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ICE Under Scrutiny as Arrests Continue
October 25, 2018
Throughout the past two years, US Immigration and Customs Enforcement (ICE) has taken a center stage in the public eye. It is praised by some, criticized by others, and always under intense scrutiny, as the work it does is often another cause of partisan divide.
Some regard ICE fondly with a sense of patriotism. They believe the work ICE does protects everyday Americans. For others, the thought of ICE brings up images of chaos and terror, children being ripped from their mothers’ arms, and guns pointed at innocent people.
ICE was created in the aftermath of the September 11, 2001 terrorist attacks, replacing the INS (Immigration and Naturalization Service). While the laws that ICE enforces haven’t changed since the replacement of the Obama administration with the Trump administration, the way they are enforced is controlled by the President, often through executive orders.
Under President Trump’s first 14 months in office the numbers of arrests and deportations increased compared to Obama’s last years in office, and are projected to continue rising.
The amount of arrests made by ICE have tripled compared to the final months of Obama’s administration, according to an NBC News study published in August. Federal arrests of undocumented immigrants with no criminal records has surged 203%, from 19,128 people to 58,010, and arrests of immigrants with a criminal record have rose by 18%.
What’s really different about this enforcement action is that they are literally doing roving stops, whether by car or on foot, stopping people without any sort of articulable facts.
— Mark Fleming
The Obama administration made more arrests than any president before him: upwards of two million during his eight years in office. Many even called him the “deporter-in-chief.” Yet the difference that seems to separate the Obama and Trump administration is that ICE under Obama targeted those convicted of a serious crime, gang members, and other threats to national security, while the Trump administration seems to target all undocumented immigrants, regardless of past criminal activity.
“Many aliens who illegally enter the United States and those who overstay or otherwise violate the terms of their visas present a significant threat to national security and public safety. This is particularly so for aliens who engage in criminal conduct in the United States,” said President Trump in an executive order signed in January 2017.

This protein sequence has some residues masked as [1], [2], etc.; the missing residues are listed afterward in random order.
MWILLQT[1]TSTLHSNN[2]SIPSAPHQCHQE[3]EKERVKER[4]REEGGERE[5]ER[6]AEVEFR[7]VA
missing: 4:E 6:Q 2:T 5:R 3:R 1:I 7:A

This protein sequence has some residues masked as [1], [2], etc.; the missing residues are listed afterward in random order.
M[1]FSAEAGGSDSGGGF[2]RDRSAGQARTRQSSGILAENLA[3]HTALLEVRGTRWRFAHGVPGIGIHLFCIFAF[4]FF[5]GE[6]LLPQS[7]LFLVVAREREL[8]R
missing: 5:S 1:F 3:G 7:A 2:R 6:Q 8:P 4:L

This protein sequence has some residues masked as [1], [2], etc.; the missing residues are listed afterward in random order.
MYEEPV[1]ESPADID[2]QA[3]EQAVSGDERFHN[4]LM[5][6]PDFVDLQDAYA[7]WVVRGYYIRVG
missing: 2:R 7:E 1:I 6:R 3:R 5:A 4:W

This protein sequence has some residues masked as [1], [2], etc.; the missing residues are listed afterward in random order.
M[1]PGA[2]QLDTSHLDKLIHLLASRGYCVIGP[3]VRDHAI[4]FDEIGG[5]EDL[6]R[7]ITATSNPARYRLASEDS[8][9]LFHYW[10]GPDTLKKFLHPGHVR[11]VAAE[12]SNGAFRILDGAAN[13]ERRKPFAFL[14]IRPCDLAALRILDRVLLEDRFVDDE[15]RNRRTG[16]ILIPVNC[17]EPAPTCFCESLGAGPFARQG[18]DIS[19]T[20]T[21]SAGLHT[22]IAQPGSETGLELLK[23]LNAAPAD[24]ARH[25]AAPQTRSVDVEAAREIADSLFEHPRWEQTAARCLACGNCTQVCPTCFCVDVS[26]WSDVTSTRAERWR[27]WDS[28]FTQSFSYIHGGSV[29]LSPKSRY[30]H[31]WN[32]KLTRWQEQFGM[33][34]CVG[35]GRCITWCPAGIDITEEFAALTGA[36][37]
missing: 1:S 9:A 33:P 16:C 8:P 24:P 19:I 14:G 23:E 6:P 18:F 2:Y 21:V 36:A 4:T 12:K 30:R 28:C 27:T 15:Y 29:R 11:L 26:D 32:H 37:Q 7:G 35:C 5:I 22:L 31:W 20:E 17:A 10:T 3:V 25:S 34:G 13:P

Many attribute the rise in arrests to new tactics of finding undocumented immigrants. ICE no longer uses search warrants to seek out potential undocumented immigrants. People walking down the street or driving in their car could be stopped and detained at any moment. There are even random sweeps and mass arrests at workplaces.
“What’s really different about this enforcement action is that they are literally doing roving stops, whether by car or on foot, stopping people without any sort of articulable facts,” said Mark Fleming from the National Immigrant Justice Center.
Americans often attribute family separation at the border to ICE, even though ICE is only in charge of deporting those already inside the US. Customs and Border Protection controls the borders. It is because of President Trump’s “zero tolerance policy” that adults are being immediately arrested at the border by the CBP, separating them from their children.
These changes won’t affect CUSD. California Education Code protects students from discrimination on the basis of their race or immigration status.
“Federal law provides for equal access to a public elementary and secondary education regardless of a child’s actual or perceived race…citizenship, immigration status or the status of their parents/guardians,” said Superintendent Kristen Vital in an email sent to all CUSD families in 2017.
Not many of the laws that ICE follows have changed, but the “net” ICE is using to catch undocumented immigrants has widened due to the new administration. Many who had a sense of security at the end of the Obama administration are now questioning the safety they once felt.